Most residents in the country’s fifth-largest city continue to rely on poor-quality water sources in the absence of a reliable government distribution system, but work is already underway on a major upgrade with international support.
By NAW BETTY HAN | FRONTIER
In 2009, U Thein Hla paid K300,000 to have his home in Mawlamyine’s Shwe Myaing Thiri ward connected to the city’s water network.
The supply was intermittent at best, though, and since 2013 he hasn’t bothered to use the government connection at all. “In our quarter, most households have the same experience,” he said. “They have a meter but the water doesn’t come. I guess there isn’t enough water to supply all households.”
The fact he still has to pay a monthly meter maintenance fee of K1,000 is a sore point for the 65-year-old, who works as a tailor.
“The water never comes. I even told the water tax collector to remove the meter, but he wouldn’t take it. So even though I don’t use it, I still have to pay,” Thein Hla said.
Instead, he still relies on a pipeline that connects to a pond in his ward for non-drinking water. He is far from unique. Although one-third of households are connected to the city’s pipeline network, water is delivered for just a few hours a day – if at all.
As a result, most residents in Mawlamyine – one of the largest cities in the country, with 250,000 residents at the time of the 2014 census – have to rely on other sources.
Ponds and lakes can be found in some parts of Mawlamyine, particularly Thein Hla’s Shwe Myaing Thiri ward, and neighbouring Zayar Thiri, Thayar Aye and Hlaing wards. These areas were settled in the 1980s, under the Ne Win government, when there was little expectation the government would provide basic services.
“When these areas were developed, people made lakes on nearly every street and they filled up with rainwater,” Thein Hla said. “They used the water for everything, even drinking, because they had no other options.”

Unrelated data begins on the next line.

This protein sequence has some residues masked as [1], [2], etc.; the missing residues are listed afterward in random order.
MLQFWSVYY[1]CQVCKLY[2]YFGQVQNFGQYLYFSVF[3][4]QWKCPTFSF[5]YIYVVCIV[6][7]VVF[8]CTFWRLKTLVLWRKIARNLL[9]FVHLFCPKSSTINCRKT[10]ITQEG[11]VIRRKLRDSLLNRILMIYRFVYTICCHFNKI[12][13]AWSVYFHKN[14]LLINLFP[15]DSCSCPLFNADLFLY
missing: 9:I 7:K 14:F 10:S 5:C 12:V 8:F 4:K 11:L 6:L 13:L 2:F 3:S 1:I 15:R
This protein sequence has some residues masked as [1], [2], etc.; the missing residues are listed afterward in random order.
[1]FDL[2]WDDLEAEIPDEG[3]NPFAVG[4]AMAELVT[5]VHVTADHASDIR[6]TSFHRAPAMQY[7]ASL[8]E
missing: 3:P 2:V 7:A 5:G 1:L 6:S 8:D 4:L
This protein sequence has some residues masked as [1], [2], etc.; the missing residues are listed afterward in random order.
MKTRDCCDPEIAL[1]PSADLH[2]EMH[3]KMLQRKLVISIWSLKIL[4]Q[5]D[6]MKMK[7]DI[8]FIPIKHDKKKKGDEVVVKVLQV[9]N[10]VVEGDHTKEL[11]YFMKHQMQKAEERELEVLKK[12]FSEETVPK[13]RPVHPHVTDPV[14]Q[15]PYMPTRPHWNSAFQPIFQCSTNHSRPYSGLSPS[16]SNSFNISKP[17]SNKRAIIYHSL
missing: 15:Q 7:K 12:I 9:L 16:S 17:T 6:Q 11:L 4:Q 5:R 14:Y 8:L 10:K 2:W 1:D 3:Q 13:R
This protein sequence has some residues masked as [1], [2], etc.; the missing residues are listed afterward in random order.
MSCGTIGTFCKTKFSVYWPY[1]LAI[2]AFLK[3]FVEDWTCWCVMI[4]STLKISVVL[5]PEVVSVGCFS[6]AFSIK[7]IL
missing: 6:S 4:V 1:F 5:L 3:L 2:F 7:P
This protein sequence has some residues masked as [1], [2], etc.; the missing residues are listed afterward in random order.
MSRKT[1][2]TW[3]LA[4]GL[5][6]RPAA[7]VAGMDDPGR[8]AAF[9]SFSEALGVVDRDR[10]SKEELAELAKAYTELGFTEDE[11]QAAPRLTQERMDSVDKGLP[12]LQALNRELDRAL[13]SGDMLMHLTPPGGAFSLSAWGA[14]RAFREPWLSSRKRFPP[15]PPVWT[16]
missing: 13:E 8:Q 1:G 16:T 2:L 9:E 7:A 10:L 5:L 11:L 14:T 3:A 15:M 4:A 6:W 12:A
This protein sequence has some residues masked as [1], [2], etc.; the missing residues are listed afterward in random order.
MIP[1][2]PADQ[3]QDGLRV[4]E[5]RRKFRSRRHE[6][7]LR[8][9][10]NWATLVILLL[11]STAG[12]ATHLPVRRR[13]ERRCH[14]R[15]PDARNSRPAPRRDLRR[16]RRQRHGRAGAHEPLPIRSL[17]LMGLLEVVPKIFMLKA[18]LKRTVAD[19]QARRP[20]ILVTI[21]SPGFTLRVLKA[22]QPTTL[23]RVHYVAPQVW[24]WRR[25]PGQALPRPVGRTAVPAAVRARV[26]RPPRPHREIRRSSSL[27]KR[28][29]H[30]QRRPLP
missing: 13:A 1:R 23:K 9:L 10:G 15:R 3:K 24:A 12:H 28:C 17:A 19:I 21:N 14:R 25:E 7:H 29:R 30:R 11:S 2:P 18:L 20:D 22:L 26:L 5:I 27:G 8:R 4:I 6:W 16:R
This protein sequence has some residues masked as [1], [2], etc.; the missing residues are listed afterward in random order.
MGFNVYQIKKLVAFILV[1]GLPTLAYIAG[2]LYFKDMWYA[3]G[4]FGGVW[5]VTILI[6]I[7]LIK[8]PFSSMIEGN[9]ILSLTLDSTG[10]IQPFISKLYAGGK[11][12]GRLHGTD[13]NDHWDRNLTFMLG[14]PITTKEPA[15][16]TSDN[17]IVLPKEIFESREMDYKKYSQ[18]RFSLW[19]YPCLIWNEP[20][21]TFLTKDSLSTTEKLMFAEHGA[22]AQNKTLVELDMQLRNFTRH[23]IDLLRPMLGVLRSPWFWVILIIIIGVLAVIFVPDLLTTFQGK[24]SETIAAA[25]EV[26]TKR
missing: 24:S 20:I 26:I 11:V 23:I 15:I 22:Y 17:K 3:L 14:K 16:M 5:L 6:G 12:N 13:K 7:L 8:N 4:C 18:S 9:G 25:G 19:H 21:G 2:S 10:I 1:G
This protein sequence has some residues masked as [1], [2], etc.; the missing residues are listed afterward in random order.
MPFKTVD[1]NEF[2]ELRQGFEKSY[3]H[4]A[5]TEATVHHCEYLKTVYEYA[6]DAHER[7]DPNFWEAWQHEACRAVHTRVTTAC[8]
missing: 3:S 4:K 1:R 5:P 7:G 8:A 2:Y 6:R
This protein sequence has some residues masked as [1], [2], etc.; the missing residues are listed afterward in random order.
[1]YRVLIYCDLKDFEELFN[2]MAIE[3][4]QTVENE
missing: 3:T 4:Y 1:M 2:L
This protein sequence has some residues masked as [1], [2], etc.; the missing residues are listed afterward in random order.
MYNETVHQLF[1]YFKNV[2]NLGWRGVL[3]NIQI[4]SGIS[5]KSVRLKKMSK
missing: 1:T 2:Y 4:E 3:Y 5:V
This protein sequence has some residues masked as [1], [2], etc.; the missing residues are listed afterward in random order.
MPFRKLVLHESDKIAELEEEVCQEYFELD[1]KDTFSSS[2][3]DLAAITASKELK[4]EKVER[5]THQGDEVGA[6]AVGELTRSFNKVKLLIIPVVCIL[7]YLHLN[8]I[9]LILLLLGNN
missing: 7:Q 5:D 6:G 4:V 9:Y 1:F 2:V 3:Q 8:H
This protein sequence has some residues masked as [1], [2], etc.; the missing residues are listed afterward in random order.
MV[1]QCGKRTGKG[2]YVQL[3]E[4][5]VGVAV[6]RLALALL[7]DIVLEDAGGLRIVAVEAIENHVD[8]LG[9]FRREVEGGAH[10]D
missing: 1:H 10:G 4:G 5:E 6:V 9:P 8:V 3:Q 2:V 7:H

The water never comes. I even told the water tax collector to remove the meter, but he wouldn’t take it. So even though I don’t use it, I still have to pay.U Thein Hla, resident of Mawlamyine’s Shwe Myaing Thiri ward
Although most people now buy purified water to drink, the ponds and lakes are still widely used because of the shortcomings of the municipal system. In other areas, tube wells and shallow hand-dug wells are the preferred choice.
The lack of a city-wide water distribution system means many residents face water shortages during summer, Thein Hla said. This year, water shortages were a huge problem across the state from the beginning of March, and on May 7 the Mawlamyine City Development Committee issued a statement urging residents to use water sparingly, because the dams that feed the municipal network only had two weeks of supply left.
When the remaining water ran out, community groups stepped in to supply households in the city. Ko Bo Win, a spokesperson for the Bo Bo Win Social Relief Group, said the water shortages were the worst he’d seen in recent memory.
“Lakes where we could still get water last year were dried up. Some quarters that hadn’t faced shortages in the past ran out,” he said.
Although volunteer groups like the Bo Bo Win Social Relief Group were able to help avert a disaster until the annual rains arrived, he stressed that the current situation wasn’t sustainable. “Donating water to areas of the city facing shortages is a temporary way to solve the problem,” he said. “I want the government to ensure a reliable water supply for everyone.”
Plugging the leaks
Changes are indeed coming for the residents of Mawlamyine. In 2014, the Asian Development Bank proposed a project to develop urban services in Mawlamyine, as well as in Hpa-an and Myawaddy, in Kayin State. The US$80 million project, which was approved and signed in 2018, aims to improve water supply and waste management in the three cities by 2025.
About $23.8 million will be spent on upgrading Mawlamyine’s water system, including renovating its reservoirs, an ADB procurement plan shows. A further $17.6 million will be spent on solid waste management and vehicles and $2 million on heritage restoration.
In Mawlamyine, the ADB project is interlinked with a Japan International Cooperation Agency grant for the construction of a water treatment plant and rehabilitation of some existing sections of pipeline.
When completed, urban areas of Mawlamyine will have access to potable piped water, officials involved in the project say.
A spokesperson for the ADB said the project is in the preliminary technical design stage and civil works contracts are expected to be awarded in July 2021, with construction to take another 18 to 24 months.